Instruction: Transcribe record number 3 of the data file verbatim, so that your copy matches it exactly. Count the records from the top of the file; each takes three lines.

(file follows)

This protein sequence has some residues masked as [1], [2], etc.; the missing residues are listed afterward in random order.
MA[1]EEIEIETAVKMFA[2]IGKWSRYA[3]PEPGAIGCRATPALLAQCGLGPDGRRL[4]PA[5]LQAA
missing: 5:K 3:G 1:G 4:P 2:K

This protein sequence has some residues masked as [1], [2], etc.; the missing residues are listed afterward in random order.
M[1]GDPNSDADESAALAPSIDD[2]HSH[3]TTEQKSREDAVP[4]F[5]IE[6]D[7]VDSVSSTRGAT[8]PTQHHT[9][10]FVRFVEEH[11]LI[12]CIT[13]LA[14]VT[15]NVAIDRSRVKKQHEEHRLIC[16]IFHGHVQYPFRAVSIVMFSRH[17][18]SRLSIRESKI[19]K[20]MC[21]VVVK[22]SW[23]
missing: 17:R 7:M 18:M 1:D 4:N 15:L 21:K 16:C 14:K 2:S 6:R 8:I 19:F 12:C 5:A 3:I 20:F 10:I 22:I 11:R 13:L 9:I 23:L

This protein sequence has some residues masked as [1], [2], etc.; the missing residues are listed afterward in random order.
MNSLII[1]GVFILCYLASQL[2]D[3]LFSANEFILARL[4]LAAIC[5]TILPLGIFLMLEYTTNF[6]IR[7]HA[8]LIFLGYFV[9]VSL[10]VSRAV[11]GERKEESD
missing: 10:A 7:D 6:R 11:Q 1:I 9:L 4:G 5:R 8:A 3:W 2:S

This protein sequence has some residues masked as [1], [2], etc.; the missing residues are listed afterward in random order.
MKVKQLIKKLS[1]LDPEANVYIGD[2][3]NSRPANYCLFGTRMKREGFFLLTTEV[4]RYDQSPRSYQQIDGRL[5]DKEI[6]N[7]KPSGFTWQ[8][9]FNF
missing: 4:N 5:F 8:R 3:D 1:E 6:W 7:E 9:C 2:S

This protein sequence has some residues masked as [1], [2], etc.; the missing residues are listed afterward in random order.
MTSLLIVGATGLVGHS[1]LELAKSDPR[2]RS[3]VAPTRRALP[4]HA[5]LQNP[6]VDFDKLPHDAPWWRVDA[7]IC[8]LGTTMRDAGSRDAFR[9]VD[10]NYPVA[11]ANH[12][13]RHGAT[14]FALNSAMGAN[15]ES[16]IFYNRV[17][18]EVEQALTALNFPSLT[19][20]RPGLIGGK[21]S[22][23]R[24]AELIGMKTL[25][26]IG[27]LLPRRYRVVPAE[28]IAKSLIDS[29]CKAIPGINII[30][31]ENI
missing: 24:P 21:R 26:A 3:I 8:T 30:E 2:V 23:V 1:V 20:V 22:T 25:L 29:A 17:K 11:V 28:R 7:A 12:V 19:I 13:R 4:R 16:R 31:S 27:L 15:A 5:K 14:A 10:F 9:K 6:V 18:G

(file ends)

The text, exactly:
This protein sequence has some residues masked as [1], [2], etc.; the missing residues are listed afterward in random order.
MNSLII[1]GVFILCYLASQL[2]D[3]LFSANEFILARL[4]LAAIC[5]TILPLGIFLMLEYTTNF[6]IR[7]HA[8]LIFLGYFV[9]VSL[10]VSRAV[11]GERKEESD
missing: 10:A 7:D 6:R 11:Q 1:I 9:L 4:G 5:R 8:A 3:W 2:S